Victoria does not end up living in the park forever, but it takes a lot of time, patience and careful choices that finally enable her to get a job in a flower shop. She may not understand how to talk to humans, but she understands the language of flowers. A customer can explain what they need, and Victoria can find the flower or plant or herb that speaks the words that the customer can’t in order to help them accomplish what they want or need in life. What Victoria doesn’t expect is that she can use the language of flowers herself to connect with another human being, and perhaps find the love and acceptance she never thought she deserved herself.


This is the author’s first novel.

Other titles you may enjoy:

Salvation by Lucia Nevai (2008)
Disadvantaged by poverty, abuse, and a physical deformity, budding scientist Crane Cavanaugh is assigned to a convent and subsequently adopted by a middle-class mother whose adoration is only partly successful in countering Crane's stunted and wryly comic emotional development.

Between Sisters by Kristin Hannah (2003)
With her wedding day approaching, Claire Cavenaugh prepares to confront her estranged older sister and self-absorbed mother after more than twenty years apart and find out how to transform themselves into a family.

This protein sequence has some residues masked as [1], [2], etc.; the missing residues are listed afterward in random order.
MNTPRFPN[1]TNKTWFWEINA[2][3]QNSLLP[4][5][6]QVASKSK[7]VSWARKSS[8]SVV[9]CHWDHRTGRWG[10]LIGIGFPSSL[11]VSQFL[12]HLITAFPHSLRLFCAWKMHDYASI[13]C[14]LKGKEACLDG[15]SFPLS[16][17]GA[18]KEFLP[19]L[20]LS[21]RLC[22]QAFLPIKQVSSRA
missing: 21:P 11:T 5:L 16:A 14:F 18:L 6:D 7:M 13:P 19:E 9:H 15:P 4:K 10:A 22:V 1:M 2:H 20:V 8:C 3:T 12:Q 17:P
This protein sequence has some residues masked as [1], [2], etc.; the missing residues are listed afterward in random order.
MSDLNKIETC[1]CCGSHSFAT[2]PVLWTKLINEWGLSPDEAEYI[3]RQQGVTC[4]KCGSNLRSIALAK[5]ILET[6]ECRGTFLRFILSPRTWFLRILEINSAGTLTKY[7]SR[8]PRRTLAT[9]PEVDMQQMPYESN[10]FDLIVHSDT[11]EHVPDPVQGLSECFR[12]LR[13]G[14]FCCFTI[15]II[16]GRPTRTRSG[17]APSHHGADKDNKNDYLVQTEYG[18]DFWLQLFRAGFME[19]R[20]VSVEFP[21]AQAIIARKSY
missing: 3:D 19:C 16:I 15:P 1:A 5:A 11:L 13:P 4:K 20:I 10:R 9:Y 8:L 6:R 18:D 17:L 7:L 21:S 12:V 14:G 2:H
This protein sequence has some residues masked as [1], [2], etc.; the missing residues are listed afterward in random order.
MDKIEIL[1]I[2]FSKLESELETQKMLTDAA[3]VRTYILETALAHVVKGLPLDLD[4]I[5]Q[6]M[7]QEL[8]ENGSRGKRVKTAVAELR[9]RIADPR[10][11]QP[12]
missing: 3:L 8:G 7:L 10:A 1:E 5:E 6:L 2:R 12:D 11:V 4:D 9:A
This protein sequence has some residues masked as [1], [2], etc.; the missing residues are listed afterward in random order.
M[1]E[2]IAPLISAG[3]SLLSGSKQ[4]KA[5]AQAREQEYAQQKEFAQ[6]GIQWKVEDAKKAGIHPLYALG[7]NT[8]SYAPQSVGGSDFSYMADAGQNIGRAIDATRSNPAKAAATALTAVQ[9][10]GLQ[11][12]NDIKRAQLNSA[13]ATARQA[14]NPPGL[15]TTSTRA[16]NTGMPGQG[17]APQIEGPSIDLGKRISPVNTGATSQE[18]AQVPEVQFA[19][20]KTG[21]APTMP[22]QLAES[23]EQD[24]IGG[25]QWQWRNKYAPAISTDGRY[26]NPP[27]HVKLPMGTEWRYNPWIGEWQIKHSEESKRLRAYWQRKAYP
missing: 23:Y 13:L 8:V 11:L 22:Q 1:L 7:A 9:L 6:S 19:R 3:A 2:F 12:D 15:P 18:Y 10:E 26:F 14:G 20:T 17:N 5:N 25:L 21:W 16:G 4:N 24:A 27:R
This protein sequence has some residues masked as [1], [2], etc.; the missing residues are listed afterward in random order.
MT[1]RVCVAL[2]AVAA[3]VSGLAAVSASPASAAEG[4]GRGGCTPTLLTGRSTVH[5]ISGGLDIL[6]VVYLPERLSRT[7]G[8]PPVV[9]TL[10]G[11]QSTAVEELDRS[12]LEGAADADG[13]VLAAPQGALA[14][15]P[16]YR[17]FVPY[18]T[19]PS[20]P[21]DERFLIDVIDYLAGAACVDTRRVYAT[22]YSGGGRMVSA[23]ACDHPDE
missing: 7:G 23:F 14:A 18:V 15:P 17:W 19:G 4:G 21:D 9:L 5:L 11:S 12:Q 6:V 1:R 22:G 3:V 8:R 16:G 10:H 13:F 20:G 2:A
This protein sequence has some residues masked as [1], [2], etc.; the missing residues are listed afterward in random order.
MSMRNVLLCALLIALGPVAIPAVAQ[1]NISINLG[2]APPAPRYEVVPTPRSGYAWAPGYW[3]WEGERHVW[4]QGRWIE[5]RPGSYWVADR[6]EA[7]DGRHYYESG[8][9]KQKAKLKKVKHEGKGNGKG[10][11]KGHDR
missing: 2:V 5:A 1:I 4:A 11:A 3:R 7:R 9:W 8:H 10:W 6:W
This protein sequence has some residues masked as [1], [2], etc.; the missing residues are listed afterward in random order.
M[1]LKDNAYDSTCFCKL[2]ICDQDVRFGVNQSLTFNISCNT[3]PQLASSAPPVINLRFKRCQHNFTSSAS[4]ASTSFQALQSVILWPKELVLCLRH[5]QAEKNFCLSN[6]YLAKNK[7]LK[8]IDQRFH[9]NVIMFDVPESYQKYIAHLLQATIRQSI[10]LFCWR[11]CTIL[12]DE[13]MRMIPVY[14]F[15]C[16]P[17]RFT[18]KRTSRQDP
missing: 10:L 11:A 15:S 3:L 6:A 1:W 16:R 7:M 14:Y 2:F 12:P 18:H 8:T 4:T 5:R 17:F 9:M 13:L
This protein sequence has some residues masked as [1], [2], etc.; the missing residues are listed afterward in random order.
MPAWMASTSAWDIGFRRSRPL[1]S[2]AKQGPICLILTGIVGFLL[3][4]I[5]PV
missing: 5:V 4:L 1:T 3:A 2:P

The Summer Guest by Justin Cronin (2004)
Nearing the end of his life, financier Harry Wainwright journeys to a rustic fishing camp in Maine and leaves a profound legacy for a haunted young man, a Vietnam draft evader, and a spirited young woman who holds a key to the past.

Monday, September 19, 2011

The Call

The Call

Yannick Murphy
Harper, 2011

David is a large animal vet living in rural New Hampshire. He has three active children and a harried wife who is not shy about expressing her emotions. David is a worrier. He worries about his patients and their owners; he worries about a spaceship that hovers over his house; he worries about his own health (but not as much as his wife and doctor do); and he worries about someone who keeps calling and hanging up without speaking. But most of all, he obsesses about the hunter who accidentally shot his son on his first hunting expedition, causing him to fall on his head and lapse into a coma. It appears that the hunter is avoiding taking responsibility for his actions, and David wonders if he is lurking behind the face of almost everyone he meets each day.